Reviews and occasional notes on classical music

Reviews and occasional notes on classical music

"Music, both vocall and instrumental, so good, so delectable, so rare, so admirable, so super excellent, that it did even ravish and stupifie all those strangers that never heard the like." - Thomas Coryat, after hearing 3 hours of music at the Scuola di San Rocco in Venice, 1608.

Friday, October 21, 2016

Quartets from an important Canadian modernist

2016 is the centennial year for a number of composers, notably Alberto Ginastera and Milton Babbitt. I hadn't heard anything about celebrations for Jean Papineau-Couture, who was born in Montreal on November 12, 1916, until this new ATMA Classique disc came along. It's an important release from 
the Quatuor Molinari, who I know from their excellent Kurtag, Gubaidulina and Schnittke albums for ATMA.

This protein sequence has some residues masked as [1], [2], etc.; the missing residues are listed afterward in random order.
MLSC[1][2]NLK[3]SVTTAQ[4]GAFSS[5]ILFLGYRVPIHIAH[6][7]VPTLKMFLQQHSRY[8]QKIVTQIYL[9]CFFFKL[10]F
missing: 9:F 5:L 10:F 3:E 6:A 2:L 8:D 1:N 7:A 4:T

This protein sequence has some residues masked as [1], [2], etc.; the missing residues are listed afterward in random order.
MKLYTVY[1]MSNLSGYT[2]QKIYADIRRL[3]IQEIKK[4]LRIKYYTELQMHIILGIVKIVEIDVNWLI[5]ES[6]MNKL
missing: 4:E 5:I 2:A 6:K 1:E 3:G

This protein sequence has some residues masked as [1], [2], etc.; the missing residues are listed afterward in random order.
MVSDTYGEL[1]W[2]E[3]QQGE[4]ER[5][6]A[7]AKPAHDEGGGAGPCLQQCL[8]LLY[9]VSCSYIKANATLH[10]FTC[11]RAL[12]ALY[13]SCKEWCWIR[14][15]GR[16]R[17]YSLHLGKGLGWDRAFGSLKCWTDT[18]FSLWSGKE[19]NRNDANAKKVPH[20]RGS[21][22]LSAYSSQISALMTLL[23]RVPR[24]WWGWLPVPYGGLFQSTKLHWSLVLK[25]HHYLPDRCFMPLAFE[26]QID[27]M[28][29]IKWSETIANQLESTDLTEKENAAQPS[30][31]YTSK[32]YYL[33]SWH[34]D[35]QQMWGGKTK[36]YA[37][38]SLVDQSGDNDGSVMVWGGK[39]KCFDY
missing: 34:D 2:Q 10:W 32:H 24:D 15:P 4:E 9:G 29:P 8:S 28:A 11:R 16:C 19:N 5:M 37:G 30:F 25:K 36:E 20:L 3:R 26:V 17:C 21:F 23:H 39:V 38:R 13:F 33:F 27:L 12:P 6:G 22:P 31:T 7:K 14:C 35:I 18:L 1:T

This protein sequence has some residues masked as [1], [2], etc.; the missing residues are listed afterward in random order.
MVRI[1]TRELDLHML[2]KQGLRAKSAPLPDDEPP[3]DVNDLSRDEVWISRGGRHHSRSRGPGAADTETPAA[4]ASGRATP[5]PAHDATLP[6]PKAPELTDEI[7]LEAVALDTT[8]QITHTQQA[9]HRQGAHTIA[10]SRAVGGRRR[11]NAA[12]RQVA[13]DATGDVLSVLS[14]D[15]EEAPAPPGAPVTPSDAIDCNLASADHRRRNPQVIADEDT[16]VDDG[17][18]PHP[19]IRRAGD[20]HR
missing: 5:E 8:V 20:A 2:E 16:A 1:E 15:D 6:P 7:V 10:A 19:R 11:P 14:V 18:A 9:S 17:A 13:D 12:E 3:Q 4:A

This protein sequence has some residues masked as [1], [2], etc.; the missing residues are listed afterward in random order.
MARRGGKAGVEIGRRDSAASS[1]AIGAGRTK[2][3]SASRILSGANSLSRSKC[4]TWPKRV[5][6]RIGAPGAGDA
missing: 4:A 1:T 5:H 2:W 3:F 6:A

Papineau-Couture studied with Quincy Porter at the New England Conservatory, and then with (you guessed it!) Nadia Boulanger in Paris. Boulanger connected him with Stravinsky, and the two got along well. There's a 1944-45 photo in the liner notes of Papineau-Couture and his wife with the Stravinskys and Boulanger at Feather Hill Ranch, Montecito, California. You can hear Stravinsky's influence and the sound of modernist Paris in P-C's 1st Quartet from 1953. By the time of his second quartet in 1967 he's still resisting the siren sound of 12-tone music, but he's definitely moving in that direction. Incidentally, the piece was written in celebration of Canada's Centennial and Boulanger's 80th birthday. The most advanced work in that regard is the string trio Slanò from 1973, which has a complex, experimental sound. Both the 3rd quartet from 1996 and the 4th quartet, unfinished at his death in 2000, have a spare sound, and hearken back to early music. This is a valuable release (coming November 4, 2016). For more information on this appealing composer, visit the Papineau-Couture page at the indispensable Canadian Music Centre website.

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